Has the concept of “leverage” had its day? Dr. Marsha Dickson

Better Buying’s President and Co-Founder, Dr. Marsha Dickson, argues for a new language, and a new concept, to secure human rights for workers

Recently I was reminded of the concept of leverage, promoted in the UN Guiding Principles for Business and Human Rights and adopted into the OECD’s Due Diligence Guidance for Responsible Business.

The idea that businesses should obtain, and use leverage over their suppliers to ensure workers in supply chains are protected, and paid and treated fairly, was first introduced in 2011 by John Ruggie and his team when they were creating the Guiding Principles.

Back then, I, like many others, was a firm believer.

But now, it strikes me that the idea is no longer fit for purpose, and the time has come for a new way forward to secure human rights for workers.

I looked up the definition of leverage from Oxford Languages that supports Google in its English definitions:

the exertion of force by means of a lever or an object used in the manner of a lever.
“my spade hit something solid that wouldn’t respond to leverage”
Has the concept of “leverage” had its day? Dr. Marsha Dickson


The idea of leverage perpetuates the power differential in global supply chains, where buyers who have significant power of influence over their suppliers, are expected to use that power in a forceful way to make suppliers take action. The assumption is that it’s suppliers that stand in the way of decent work for their employees. But how does this fit with the current cry for more collaborative relationships between buyers and suppliers and for buyers to treat suppliers with more respect and as equal partners? And a CSDDD framework that companies will not be able to comply with unless they have 360-degree visibility of their operations, subsidiaries, and value chain?

It doesn’t. Maybe instead of buyers using leverage, they can collaborate as true partners with their suppliers to identify why problems continue to exist, create shared goals for what can be achieved, and develop shared plans for achieving those goals.

Think about it. The term “partnership” can be easily substituted for some of the actions proposed that involve a business securing or using leverage. It’s also much more actionable by brands and retailers than the somewhat blunt and subjective concept of “leverage”, especially given that, in the 13 years since the UN Guiding Principles were born, we’ve done extensive work with suppliers and brands to define what true partnership looks like. We have clear frameworks for partnerships in the Five Principles of Responsible PurchasingTM and the Common Framework for Responsible Purchasing, and an established mechanism for suppliers to feed back to their brand and retailer customers on the quality of their partnerships in the Better Buying Partnership IndexTM.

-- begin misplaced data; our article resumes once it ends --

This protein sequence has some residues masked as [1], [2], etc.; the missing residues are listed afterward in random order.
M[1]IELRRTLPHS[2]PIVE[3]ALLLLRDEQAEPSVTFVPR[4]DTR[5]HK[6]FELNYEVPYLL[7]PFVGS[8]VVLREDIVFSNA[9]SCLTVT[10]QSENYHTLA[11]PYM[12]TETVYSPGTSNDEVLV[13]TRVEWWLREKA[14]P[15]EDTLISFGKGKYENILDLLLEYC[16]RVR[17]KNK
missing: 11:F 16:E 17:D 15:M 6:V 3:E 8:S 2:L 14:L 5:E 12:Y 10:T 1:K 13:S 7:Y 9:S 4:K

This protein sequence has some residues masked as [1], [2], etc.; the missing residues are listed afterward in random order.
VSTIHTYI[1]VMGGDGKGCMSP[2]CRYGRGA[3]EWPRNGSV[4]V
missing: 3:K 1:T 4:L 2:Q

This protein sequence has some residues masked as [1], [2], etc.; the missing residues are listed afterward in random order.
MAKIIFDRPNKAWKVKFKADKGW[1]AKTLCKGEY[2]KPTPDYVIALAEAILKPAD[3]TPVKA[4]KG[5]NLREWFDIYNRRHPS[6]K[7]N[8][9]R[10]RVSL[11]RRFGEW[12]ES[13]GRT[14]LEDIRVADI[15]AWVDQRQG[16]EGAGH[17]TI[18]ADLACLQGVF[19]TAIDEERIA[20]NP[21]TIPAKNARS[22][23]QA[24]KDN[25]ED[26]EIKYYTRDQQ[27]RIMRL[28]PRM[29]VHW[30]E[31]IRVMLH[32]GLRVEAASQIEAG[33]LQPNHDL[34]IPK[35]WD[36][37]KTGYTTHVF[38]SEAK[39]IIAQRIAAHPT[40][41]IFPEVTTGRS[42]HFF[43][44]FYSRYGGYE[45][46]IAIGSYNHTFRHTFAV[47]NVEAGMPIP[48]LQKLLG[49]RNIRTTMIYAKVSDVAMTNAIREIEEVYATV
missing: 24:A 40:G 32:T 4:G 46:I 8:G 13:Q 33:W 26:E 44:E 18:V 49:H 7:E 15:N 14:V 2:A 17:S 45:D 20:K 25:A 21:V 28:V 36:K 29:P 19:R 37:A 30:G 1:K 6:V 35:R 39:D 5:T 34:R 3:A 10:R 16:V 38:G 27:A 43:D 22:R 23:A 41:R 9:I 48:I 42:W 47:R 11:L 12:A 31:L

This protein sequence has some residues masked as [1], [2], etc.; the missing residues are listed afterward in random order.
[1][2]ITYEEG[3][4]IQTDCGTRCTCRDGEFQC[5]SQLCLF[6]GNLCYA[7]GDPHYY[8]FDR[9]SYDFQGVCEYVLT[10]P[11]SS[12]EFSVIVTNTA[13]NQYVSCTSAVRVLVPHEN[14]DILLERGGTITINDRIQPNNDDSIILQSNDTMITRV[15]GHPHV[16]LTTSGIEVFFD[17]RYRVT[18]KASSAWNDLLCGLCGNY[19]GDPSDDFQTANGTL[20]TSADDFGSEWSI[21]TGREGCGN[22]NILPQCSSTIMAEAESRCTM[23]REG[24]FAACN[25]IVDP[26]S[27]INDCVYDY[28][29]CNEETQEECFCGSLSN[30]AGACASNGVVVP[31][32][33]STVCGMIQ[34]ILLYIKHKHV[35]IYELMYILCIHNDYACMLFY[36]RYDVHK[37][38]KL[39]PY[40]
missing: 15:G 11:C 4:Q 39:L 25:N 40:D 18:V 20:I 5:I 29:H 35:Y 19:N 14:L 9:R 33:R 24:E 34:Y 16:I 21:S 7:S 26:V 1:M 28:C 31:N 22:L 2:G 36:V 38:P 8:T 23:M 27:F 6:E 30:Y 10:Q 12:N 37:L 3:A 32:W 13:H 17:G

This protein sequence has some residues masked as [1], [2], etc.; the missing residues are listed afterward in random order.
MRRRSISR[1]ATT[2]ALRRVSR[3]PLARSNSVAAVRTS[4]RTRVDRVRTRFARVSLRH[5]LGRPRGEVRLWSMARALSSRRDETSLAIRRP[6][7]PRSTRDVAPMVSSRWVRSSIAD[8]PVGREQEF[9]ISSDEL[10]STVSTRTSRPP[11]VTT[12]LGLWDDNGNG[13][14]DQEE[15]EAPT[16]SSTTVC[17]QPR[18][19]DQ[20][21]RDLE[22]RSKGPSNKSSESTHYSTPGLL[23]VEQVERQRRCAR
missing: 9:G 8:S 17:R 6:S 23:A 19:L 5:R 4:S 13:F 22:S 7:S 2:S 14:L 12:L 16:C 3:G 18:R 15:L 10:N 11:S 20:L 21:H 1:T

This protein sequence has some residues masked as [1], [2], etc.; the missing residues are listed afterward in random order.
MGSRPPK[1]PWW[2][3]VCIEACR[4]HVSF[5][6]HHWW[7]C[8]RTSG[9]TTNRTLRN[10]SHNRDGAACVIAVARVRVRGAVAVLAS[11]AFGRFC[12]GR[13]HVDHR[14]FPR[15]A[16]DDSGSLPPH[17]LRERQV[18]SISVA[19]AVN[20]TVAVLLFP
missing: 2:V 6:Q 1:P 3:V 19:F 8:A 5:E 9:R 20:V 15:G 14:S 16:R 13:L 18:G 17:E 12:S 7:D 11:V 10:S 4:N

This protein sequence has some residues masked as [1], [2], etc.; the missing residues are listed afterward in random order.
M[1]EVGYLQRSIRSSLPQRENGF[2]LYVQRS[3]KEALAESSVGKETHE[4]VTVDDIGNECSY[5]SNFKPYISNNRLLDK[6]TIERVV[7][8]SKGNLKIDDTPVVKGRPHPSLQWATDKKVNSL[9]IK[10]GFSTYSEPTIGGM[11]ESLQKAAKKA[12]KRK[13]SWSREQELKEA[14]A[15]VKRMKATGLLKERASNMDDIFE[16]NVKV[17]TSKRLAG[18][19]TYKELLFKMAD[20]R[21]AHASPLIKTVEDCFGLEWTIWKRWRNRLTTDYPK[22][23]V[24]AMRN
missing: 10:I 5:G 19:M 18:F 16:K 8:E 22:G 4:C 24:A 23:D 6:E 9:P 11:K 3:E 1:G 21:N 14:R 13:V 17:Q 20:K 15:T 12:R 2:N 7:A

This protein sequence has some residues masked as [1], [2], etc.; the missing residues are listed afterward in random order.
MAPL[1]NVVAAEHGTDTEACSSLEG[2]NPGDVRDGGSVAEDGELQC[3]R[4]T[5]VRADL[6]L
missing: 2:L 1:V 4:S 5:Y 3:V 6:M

Let’s play around with ways in which we could substitute ‘partnership’ for leverage’ in the OECD Guidelines. Here are just two examples:

  1. Use (LEVERAGE) PARTNERSHIP to mitigate any remaining impacts to the greatest extent possible.
  2. Use (LEVERAGE) PARTNERSHIP to influence the entity causing the adverse impact to prevent or mitigate the impact.

It works, doesn’t it? And by making this small but significant change, buyers are offered ideas as to how they can use their partnership with their suppliers to prevent and mitigate impacts or address a lack of partnership that’s preventing them from doing that.

What if the UN Guiding Principles were updated to say, ‘Leverage PARTNERSHIP is considered to exist where the enterprise has BUYERS AND SUPPLIERS HAVE the ability to effect change in the wrongful practices of an entity the entities that causes a harm.’

Of course, it will take more than a simple cut and paste to fundamentally shift the way buyers think about their supply chain partners. We need thoughtful conversations about whether the best avenue to engage suppliers is through the force of big buyers (or multiple buyers ganging up) or the engagement of suppliers as equal partners in collaborative business relationships that result in good, mutually beneficial outcomes.

Shifting from leverage to partnership as a foundational means for human rights in supply chains would surely drive and incentivize buyers to make a lot more effort to improve their purchasing practices, and to have honest and constructive conversations with their suppliers in relation to how to achieve that.

We’ve come a long way in the years since the UN Guiding Principles came into effect. Back in 2011, only a handful of actors were talking about the benefits of buyers and suppliers collaborating as equal partners, to achieve shared business and sustainability goals and to improve the lives and livelihoods of workers. Now, they’re widely accepted and understood.

Maybe this momentum toward collaborative supply chains is what we can leverage!